Second Circuit Narrows ‘Red Flag Knowledge’ Exception to DMCA’s Safe Harbor Protections for ISPs

A photo by Jeff Sheldon. unsplash.com/photos/eOLpJytrbsQIn a long-standing case brought against the video platform Vimeo by several music publishers, the U.S. Court of Appeals for the Second Circuit recently set the bar high for copyright owners to succeed in their infringement claims against service providers based on allegations of “red flag knowledge.”

The Second Circuit, shedding some light on what is needed to establish red flag knowledge, rejected the publishers’ argument that Vimeo was not entitled to the Digital Millennium Copyright Act’s (DMCA) “safe harbor” protections for numerous videos on Vimeo’s platform that included their copyrighted music because the facts and circumstances made the infringements apparent. Continue Reading

A PRIVATE PARTY TOO BIG TO BE PRIVATE

A photo by Daniel Robert. unsplash.com/photos/MRxD-J9-4psThe Danish court has recently decided that a party may be too large to be considered private, at least when it comes to the understanding of the wording “Public performance” in Danish copyright law. The court therefore ruled that the staff party held by Novo Nordisk should be considered as public in connection to the Danish Copyright Act, and therefore Novo should pay Koda for the use of musical work and text.  

Danish copyright law implements a range of EU directives, including directive 93/98/EEC concerning harmonizing the term of protection of copyright and certain related rights, and directive 92/100/EEC on rental rights and lending rights and on certain rights related to copyright in the field of intellectual property.  Continue Reading

What’s Your Evidence? The Danger of Hearsay Evidence in IP Litigation

iStock_000011931148XSmallIn Pfizer Canada Inc. v. Teva Canada Limited, 2016 FCA 161, the Federal Court of Appeal (“FCA”) recently overturned a substantial damages award in a pharmaceutical patented medicines action on the basis that the trial judge admitted improper hearsay evidence. This is an important reminder that the hearsay rule of evidence is alive and well.

At trial, only one witness was called to testify in support of damages and he did not have actual firsthand knowledge of the purported facts to which he was testifying. Instead the witness could only testify to the oral and written statements of others.  The FCA ruled that this evidence was hearsay, and therefore inadmissible.

Hearsay evidence is an oral or written statement made by a party who has not come to court to testify. An example of oral hearsay is a witness testifying that “John told me he would give me $100”. This is hearsay because the author or speaker of these statements is not present in court to testify to the truth of the statement. Whether or not the statement is admissible depends on the use of that statement. If the purpose of calling the hearsay evidence is to prove the truth of the statement, then the statement is inadmissible. Therefore, in this example, the proper way to prove that John would give the witness $100 is to call John as a witness to testify to the truth of that statement; otherwise, the statement cannot be used to prove that John would have given the witness any money. Continue Reading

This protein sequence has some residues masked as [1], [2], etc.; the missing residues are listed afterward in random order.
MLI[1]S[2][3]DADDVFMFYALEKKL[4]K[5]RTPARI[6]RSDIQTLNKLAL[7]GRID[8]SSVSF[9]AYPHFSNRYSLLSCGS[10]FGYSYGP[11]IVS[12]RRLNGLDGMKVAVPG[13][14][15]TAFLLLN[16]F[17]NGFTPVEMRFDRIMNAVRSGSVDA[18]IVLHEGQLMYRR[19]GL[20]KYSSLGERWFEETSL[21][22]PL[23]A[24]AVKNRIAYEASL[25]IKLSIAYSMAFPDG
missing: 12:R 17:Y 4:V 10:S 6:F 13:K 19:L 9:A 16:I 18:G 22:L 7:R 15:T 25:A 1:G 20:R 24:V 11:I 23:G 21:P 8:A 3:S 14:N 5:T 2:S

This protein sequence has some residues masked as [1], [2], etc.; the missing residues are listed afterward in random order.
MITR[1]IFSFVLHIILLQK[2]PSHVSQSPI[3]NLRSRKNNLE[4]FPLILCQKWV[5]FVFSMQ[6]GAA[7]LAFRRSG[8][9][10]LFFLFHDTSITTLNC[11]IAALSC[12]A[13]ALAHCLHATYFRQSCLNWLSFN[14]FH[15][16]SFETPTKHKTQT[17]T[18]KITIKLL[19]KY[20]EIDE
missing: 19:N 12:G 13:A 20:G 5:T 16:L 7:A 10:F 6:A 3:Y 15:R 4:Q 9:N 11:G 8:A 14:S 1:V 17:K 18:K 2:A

Why Register Your Copyright?

iStock_000003908491_LargeSuppose that you have expressed your idea into a tangible form such as producing a video.  Although your copyright exists upon the moment of creation, should you register your copyright on the video with the U.S. Copyright Office?  Suppose you don’t and later you find out that a competitor has posted a copy of your video on their website.  Should you register your copyright?  The answer is YES!

Let’s suppose you have created a video such as how to design a particular product.  The video has value because it draws interested persons to your website.  However, you did not register your copyright in the video with the U.S. Copyright Office before posting it on your website.  Now, six months has passed and a competitor has obtained a copy of your video and has posted it on its website to draw traffic from your website to their website.  What can you do to prevent this situation from continuing?

First, you need to register your copyright on the video with the U.S. Copyright Office before you can sue for infringement.  Under 17 U.S.C. § 411, no civil action for infringement of a copyright in any United States work shall be instituted until preregistration or registration of the copyright claim has been made. Continue Reading

“…if you listen very hard…”: Stairway To Heaven Verdict May Have Unblurred Lines In Music Infringement Cases

Stairway leading up to bright light